Of course, my memory has quietly deleted those much less pleasant memories of cricket, on a nasty windy day, for instance, or under the rain; it really was not as wonderful as I’d sometimes like to think it was.
And anyway we can’t go back. The world has changed, and so must cricket.
I’m sure much the same nostalgia drives many of my countrymen and women who want to vote to leave the EU. They want to go back to the past, to a time when Britain was great, was self-reliant … and was white. But paraphrasing Karl Marx, history repeats itself, the first time as tragedy, the second time as farce. Britain’s past history was not necessarily a tragedy, but it wasn’t as glorious as some people might think. My family did well out of Britain’s industrial revolution and later imperial ambitions, but there are many, many, many British families who suffered enormously from the industrial revolution
and there are a multitude of families in the countries we colonized who suffered enormously from our imperial ambitions.
As for Britain’s future, trying to go back to its, largely mythical, past will simply condemn the country to be a poor, foggy little island on the outer edges of Europe, which itself is turning into the frazzled outer edge of a renascent Eurasian continent. Britain’s future history will not necessarily turn into a farce, but it will be trivial. With no manufacturing sector to speak of, sacrificed decades ago to the financial services sector, and with no financial services sector to speak of, since an exit from the EU will all make them emigrate to Frankfurt, Britain, like Italy, will have to rely more and more on tourism to make ends meet. It will become one vast Disneyworld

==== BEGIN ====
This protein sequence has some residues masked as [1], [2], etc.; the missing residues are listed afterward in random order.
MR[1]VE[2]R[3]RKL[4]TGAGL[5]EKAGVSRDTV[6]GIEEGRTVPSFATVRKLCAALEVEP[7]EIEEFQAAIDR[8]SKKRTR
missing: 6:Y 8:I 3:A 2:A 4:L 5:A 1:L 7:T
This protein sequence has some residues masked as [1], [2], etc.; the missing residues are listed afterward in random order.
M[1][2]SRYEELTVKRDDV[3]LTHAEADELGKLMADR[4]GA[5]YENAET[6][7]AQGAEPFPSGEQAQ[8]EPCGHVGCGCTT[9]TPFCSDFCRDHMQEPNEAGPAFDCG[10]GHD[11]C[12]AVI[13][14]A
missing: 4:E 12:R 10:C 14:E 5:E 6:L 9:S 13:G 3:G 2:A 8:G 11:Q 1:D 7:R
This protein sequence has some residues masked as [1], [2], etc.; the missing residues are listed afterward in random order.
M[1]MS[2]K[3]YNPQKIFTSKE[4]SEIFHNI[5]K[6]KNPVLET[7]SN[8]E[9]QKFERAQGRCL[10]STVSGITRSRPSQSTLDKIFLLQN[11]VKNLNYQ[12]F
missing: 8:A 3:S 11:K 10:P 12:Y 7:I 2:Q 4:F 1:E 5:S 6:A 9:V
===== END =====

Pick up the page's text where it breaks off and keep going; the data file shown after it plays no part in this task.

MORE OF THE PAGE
welcoming hordes of foreign tourists to its shores, to watch – for five minutes – its quaint games of cricket, visit a quaint pub, watch the Queen or King inspect all those nice toy soldiers with their lovely scarlet tunics and tall, funny hats
visit its majestic museums (while muttering to themselves about how much stuff was stolen from them)
and send their children to spend a year in one of its quaint universities getting a costly but ultimately meaningless Master’s degrees.
Let’s not make this our future.
POSTSCIPT 24 June 2016
Well, my (very modest) call to remain fell on deaf ears. By midday today (Bangkok time), it was clear that a majority of my country men and women had decided to leave the EU. A pity.
Cricket on local field: http://blog.acis.com/2013/08/
Cricket in front of the local pub: http://www.telegraph.co.uk/news/earth/countryside/8695840/The-village-green-is-crickets-soul.html
hitting a six: http://www.gettyimages.com/event/first-test-india-v-south-africa-day-3-51766051#robin-peterson-of-south-africa-hits-a-six-off-harbharjan-news-photo-id51774798
One day international at night: http://colorlibrary.blogspot.com/2012/07/stadium-which-hosted-most-number-of-one.html
Old painting of cricket: http://www.antiquemapsandprints.com/chelmsford-1934-old-vintage-print-nice-view-cricket-match-essex-l-b-bruhl-185061-p.asp
Cricket under the rain: http://www.alamy.com/stock-photo-a-set-of-stumps-at-an-abandoned-village-cricket-match-due-to-the-rain-9630656.html
Social consequences of industrial revolution: http://economistsview.typepad.com/economistsview/2007/08/social-conseque.html
Aborigines in chains: http://nationalunitygovernment.org/content/prisoners-frontier-wars-blackbirding-chain-gangs
British Disneyland: http://www.dailymail.co.uk
Trooping of the colours: http://www.zimbio.com/pictures/GChQyMYbIXr/Trooping+The+Colour
British Museum: https://en.m.wikipedia.org/wiki/British_Museum
Cambridge University students: http://www.theguardian.com/education/2016/feb/02/cambridge-university-to-introduce-written-admissions-tests